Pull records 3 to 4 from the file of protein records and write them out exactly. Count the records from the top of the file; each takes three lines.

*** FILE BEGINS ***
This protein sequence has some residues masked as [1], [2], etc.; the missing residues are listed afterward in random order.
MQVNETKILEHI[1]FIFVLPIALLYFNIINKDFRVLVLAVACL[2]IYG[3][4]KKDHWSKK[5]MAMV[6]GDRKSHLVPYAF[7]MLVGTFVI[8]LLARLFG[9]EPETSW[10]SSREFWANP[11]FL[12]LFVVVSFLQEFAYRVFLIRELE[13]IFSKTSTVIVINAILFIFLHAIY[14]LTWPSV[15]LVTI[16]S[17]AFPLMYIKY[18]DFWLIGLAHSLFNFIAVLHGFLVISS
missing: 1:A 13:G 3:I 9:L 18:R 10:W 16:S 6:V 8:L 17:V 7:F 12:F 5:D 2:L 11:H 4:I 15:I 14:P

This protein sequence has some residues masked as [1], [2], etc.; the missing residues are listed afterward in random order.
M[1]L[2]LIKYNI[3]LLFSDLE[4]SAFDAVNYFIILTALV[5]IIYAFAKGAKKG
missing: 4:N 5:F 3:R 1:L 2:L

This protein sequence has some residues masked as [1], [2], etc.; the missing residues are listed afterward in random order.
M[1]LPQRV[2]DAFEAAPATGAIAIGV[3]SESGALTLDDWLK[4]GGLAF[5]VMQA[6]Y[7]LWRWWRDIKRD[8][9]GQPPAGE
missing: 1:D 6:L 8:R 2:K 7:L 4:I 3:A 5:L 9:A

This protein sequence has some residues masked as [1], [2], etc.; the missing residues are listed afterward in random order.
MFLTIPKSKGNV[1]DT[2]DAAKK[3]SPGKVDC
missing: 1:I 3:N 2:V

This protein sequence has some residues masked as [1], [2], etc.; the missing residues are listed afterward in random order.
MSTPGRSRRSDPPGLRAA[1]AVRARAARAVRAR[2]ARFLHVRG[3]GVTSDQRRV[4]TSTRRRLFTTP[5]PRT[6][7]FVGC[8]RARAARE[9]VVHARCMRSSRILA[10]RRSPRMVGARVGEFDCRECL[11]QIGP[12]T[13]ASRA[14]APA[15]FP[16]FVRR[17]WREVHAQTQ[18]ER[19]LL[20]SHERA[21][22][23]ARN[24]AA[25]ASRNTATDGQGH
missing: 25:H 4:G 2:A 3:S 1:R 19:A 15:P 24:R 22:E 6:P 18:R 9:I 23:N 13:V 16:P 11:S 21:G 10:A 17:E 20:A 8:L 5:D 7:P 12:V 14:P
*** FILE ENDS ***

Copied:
This protein sequence has some residues masked as [1], [2], etc.; the missing residues are listed afterward in random order.
M[1]LPQRV[2]DAFEAAPATGAIAIGV[3]SESGALTLDDWLK[4]GGLAF[5]VMQA[6]Y[7]LWRWWRDIKRD[8][9]GQPPAGE
missing: 1:D 6:L 8:R 2:K 7:L 4:I 3:A 5:L 9:A

This protein sequence has some residues masked as [1], [2], etc.; the missing residues are listed afterward in random order.
MFLTIPKSKGNV[1]DT[2]DAAKK[3]SPGKVDC
missing: 1:I 3:N 2:V